The puzzles in Dodge City were on a level to other puzzles you would see in other Tulleys rooms, including many many padlocks. There were some cool pieces of tech and one in particular was quite fun to do, and there were a couple of impressive puzzles that you had to work on. Generally for this room you need communication, search skills, logic, and some maths.
There was one puzzle you needed to solve to give you access to something else, however because of how it was designed you actually could just bypass the first puzzle completely and do what you needed to on the secondary part.
In one place early on in the room it felt like the designers had given up a little as one puzzle/cupboard needed three different padlocks to be solved to get into it. I could understand this for a big puzzle, but not just opening up a cupboard.
I like rooms where you feel truly immersed in them, where you are responsible for what happens. There was one puzzle in Dodge that requires you to do something which is then ‘judged’ by the GM and they then press a button if you have done it. Yes it is a bit of fun, but for me it took something away from the rest of the room.
You can’t really fault the room design in any of the rooms at Tulleys and Dodge City is no exception. The attention to detail is impressive and at one point I even stopped what I was doing to look up and take in all that was going on.
When you think you are coming to the end of this room you realise there is much more to do and at times it seems like a never-ending labyrinth – depending on how much time you have left this is either a good or a bad thing.
Generally the GMs are good at Tulleys, but we have only experienced them when things go smoothly. On this occasion when things weren’t working right we found them lacking. We told them where we found an item, they ignored it. If they had acknowledged that it was in the wrong location straight away then this would have all been very different.
When we got clues they were in character and timely, but as soon as they had to go off-script they struggled and arguably failed. Being a good GM is more than just giving clues, you need to listen to what the team is saying, and if an entire team (with some experienced players) is saying they can’t find something and have spent a long time searching, then chances are something could be wrong.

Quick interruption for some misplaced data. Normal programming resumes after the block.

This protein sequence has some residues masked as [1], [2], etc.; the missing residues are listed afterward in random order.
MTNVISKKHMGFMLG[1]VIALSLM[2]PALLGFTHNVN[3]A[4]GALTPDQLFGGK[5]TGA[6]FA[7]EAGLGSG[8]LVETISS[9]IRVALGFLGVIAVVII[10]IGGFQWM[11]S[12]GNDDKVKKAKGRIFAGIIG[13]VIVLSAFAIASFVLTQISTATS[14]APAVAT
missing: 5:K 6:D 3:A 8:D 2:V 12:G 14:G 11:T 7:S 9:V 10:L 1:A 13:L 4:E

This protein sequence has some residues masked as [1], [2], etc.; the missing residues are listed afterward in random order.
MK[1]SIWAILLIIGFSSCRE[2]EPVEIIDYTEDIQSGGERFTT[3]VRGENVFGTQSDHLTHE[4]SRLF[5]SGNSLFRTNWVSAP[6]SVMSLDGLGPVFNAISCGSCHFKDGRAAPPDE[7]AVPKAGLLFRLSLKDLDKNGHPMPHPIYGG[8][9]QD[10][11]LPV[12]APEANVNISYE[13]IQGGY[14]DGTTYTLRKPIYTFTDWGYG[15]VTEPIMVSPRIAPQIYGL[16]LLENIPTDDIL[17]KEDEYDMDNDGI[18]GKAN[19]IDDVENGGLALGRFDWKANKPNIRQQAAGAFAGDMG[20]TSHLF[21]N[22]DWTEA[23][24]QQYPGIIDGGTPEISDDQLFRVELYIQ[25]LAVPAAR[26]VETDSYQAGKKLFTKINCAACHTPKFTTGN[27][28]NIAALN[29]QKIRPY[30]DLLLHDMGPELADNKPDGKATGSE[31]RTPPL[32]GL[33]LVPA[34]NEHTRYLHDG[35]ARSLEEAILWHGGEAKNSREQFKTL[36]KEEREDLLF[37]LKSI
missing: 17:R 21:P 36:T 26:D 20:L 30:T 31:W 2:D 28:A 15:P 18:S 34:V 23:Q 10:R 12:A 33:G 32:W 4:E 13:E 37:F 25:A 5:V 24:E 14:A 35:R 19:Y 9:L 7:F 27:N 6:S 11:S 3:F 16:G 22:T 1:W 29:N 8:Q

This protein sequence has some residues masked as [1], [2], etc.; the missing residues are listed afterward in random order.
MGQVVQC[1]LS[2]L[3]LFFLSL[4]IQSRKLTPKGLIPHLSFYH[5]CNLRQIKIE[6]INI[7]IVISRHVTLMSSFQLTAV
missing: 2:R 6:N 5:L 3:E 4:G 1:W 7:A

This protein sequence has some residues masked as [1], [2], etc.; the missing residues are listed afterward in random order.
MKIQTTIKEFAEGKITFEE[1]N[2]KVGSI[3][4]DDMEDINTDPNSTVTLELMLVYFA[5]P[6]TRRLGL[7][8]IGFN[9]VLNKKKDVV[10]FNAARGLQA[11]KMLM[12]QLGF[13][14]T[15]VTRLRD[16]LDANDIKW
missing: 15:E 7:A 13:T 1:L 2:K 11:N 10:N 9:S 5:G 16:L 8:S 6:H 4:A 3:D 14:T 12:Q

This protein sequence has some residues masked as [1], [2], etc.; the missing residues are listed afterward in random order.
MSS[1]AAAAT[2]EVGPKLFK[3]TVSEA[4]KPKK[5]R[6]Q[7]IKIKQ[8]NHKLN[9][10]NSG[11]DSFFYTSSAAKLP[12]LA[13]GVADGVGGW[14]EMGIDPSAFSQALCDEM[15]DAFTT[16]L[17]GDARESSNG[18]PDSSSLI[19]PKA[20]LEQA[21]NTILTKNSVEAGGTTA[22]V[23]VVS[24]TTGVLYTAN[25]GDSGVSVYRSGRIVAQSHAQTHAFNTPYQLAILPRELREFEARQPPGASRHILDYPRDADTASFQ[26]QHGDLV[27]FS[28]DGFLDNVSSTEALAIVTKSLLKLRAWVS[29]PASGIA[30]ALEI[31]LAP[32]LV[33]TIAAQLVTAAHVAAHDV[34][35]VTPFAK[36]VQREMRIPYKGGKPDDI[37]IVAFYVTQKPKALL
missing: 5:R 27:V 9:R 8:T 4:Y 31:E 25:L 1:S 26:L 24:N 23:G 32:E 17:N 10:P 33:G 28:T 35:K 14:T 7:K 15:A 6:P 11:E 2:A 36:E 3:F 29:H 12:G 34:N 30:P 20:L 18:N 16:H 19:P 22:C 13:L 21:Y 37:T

Your time was shown on the screen the gave your briefing and any clues were delivered over a speaker system. Ordinarily, the speaker clues work well, however, not all rooms had speakers so if you weren’t in the right place you couldn’t hear what was being said, especially with some of the other noises going on in the room.
When we chatted with the GMs at the end and pointed out what we had found and where, it was quite clear that there is no way we could have completed the room without the GM’s intervention. It was like being stuck in a circular reference loop in Excel – you need the piece to solve the puzzle but you couldn’t get the piece without solving the puzzle!
I would say that this room was harder than Nethercott Manor which goes against what Tulleys say, but it could just be down to teething problems and when it is running smoothly perhaps it will be easier?
Success / Failure – Due to Reset Fail
Operation Puzzles Room Design GM/Clues Excitement
*Update: After speaking with the team at Tulleys we have revised our rating for this room. They have made some changes which should stop our experience being repeated for others and we are confident that Tulleys will continue to be the ‘go-to’ place for Escape Rooms. Our previous experiences at Tulleys were wonderful so our scores for GM/Company are now a reflection of those experiences and not our (hopefully) one off experience.
Team: 6 players
Address: Tulleys Farm, Turners Hill Road Turners Hill, Crawley, West Sussex,RH10 4PE